5. Add the flax eggs, treacle, spices, lemon peel and orange peel.

6. Whisk until creamy.

7. Add the flour and baking powder.

8. Fold in gently with a spatula.

Adding raisins and apples to cake batter

9. Add the raisins and grated apples (dry on kitchen paper before adding) and fold in gently.

10. Pour the batter into the prepared tin and smooth. Bake for 45-50 minutes until a rich brown and a skewer comes out clean.

fruit cake, vegan fruit cake, apple cake, dairy free cake, egg free cake, dairy free fruit cake, egg free fruit cake, vegan apple cake
dessert, baking
British, vegan
Yield: serves 8-10
Author: Jacqueline Meldrum

Close up of Red Apple & Treacle Fruit Cake

Red Apple & Treacle Fruit Cake

A rich fruit cake full of apples, raisins, citrus, treacle and spices. No dairy and no eggs, just lots of flavour.
prep time: 20 Mcook time: 1 hourtotal time: 1 H & 20 M


  • 200g/7/8 cup vegan butter (margarine)
  • 200g/1 cup demerara brown sugar
  • 2 flax eggs (see notes)
  • 2 tbsp treacle
  • 2 tsp mixed spice
  • 1 tsp ground cinnamon
  • 1 tsp ground ginger
  • grated peel of 1 lemon
  • grated peel of 1 orange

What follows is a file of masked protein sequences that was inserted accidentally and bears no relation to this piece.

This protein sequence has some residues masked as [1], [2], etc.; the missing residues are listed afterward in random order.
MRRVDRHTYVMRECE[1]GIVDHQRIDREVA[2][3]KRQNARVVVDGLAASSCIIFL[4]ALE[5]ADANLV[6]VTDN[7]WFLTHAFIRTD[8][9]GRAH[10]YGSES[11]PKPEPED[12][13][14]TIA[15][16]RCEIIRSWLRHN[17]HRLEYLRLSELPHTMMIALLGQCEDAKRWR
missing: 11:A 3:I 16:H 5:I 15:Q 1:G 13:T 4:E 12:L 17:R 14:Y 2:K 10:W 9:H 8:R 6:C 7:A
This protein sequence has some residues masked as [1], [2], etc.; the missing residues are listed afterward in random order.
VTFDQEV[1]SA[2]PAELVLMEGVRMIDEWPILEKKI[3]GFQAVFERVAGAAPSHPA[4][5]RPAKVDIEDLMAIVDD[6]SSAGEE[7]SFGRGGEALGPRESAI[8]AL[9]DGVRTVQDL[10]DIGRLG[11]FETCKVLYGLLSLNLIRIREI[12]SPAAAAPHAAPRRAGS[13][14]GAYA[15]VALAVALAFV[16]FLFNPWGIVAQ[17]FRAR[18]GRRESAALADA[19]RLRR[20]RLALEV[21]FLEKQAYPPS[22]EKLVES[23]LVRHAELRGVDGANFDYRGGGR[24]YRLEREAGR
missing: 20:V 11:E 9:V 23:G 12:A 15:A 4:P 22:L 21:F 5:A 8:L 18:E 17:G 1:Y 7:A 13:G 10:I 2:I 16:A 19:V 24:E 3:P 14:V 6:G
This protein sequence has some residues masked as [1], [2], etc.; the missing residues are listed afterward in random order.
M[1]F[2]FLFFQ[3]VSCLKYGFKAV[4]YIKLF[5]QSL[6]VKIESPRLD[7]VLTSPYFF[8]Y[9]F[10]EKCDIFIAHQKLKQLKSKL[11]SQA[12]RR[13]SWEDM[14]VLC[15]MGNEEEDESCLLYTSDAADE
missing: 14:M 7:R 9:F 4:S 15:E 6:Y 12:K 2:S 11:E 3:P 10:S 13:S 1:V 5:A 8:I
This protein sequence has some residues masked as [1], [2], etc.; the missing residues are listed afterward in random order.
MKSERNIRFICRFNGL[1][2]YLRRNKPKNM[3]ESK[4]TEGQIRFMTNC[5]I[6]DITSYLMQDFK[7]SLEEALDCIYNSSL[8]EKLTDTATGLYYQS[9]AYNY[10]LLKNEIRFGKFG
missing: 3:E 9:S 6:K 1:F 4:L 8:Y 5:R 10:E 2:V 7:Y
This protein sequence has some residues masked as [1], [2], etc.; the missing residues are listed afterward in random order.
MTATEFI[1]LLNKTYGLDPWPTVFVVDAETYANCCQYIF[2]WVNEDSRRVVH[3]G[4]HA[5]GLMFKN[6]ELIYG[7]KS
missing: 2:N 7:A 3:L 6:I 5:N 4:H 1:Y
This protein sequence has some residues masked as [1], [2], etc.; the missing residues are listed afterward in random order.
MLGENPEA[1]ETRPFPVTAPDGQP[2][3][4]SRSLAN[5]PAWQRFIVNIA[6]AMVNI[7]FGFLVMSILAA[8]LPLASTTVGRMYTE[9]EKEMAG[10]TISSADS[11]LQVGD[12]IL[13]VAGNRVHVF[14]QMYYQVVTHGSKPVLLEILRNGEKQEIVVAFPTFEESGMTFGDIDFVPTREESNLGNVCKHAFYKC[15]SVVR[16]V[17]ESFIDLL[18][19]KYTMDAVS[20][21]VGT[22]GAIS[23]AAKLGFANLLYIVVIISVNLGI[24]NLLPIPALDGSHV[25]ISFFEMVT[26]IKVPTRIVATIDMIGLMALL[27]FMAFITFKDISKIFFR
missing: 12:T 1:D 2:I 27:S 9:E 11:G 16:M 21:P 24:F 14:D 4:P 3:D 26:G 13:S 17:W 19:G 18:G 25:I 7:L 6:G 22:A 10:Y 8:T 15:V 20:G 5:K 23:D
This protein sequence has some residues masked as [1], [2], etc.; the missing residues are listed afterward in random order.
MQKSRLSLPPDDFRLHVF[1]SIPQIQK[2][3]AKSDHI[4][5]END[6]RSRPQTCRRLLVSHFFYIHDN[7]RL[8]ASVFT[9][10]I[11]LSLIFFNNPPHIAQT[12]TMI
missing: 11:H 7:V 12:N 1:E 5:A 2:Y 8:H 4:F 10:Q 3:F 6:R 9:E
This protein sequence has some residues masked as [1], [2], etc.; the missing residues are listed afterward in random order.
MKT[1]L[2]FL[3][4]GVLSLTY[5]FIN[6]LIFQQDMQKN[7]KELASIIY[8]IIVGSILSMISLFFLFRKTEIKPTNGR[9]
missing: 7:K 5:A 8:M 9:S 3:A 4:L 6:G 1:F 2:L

• 200g/1 cup self-raising flour
  • 300g/2 cups raisins
  • 2 red apples, coarsely grated (with the peel on & patted dry on kitchen paper)


How to cook Red Apple & Treacle Fruit Cake

  1. Make your flax eggs and pop them in the fridge to thicken (see notes below).
  2. Heat the oven to 180c/ fan 160c/ gas mark 4.
  3. Line a 24 cm/9 1/2 inch loose bottom cake tin with non-stick baking paper or a cake liner.
  4. Cream the vegan butter and sugar until soft.
  5. Add the treacle, flax eggs, spices and citrus peel, then whisk until well combined.
  6. Add the flour and baking powder and fold in gently.
  7. Add the raisins and grated apple and once again fold in gently.
  8. Pour the batter into your prepared cake tin and bake  in the oven for an hour to an hour and 10 minutes. Check about 40 minutes in. If it's browning too much, cover with foil and pop back in.
  9. Check with a skewer to see if it is ready. When inserted, it should come out clean of batter.
  10. Leave in the tin to cool for 10 minutes, then release from the tin carefully and move to a baking rack to cool completely.
  11. Enjoy!


Flax eggs - for 2 flax eggs, whizz 2 tbsp flax seeds (linseeds) into a powder. Pour into a bowl with 6 tbsp water and stir well. Pop in the fridge for 20-30 minutes to thicken and use in place of eggs.

Baking tin - if you have a smaller baking tin, your cake will be deeper and may need a little longer to bake. Use the skewer test to see if the cake is baked. If it comes out clean the cake s ready.